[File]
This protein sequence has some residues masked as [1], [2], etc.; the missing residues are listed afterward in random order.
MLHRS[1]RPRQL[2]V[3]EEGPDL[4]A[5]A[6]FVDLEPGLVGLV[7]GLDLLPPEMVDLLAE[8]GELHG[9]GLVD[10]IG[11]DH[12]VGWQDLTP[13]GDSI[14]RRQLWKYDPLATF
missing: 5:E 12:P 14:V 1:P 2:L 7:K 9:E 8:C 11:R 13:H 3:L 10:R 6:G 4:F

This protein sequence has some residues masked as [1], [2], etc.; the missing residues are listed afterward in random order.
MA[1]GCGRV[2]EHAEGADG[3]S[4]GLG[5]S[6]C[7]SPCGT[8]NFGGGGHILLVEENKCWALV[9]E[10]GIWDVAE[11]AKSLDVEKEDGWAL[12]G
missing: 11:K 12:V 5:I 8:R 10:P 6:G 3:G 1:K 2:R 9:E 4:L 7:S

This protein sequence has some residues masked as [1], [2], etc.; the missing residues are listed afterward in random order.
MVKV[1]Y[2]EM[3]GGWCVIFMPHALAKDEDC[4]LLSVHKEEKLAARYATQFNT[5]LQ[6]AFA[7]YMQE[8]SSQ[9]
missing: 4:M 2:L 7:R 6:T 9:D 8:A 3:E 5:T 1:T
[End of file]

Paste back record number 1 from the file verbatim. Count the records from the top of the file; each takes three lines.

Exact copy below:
This protein sequence has some residues masked as [1], [2], etc.; the missing residues are listed afterward in random order.
MLHRS[1]RPRQL[2]V[3]EEGPDL[4]A[5]A[6]FVDLEPGLVGLV[7]GLDLLPPEMVDLLAE[8]GELHG[9]GLVD[10]IG[11]DH[12]VGWQDLTP[13]GDSI[14]RRQLWKYDPLATF
missing: 5:E 12:P 14:V 1:P 2:L 7:K 9:E 8:C 11:R 13:H 3:L 10:R 6:G 4:F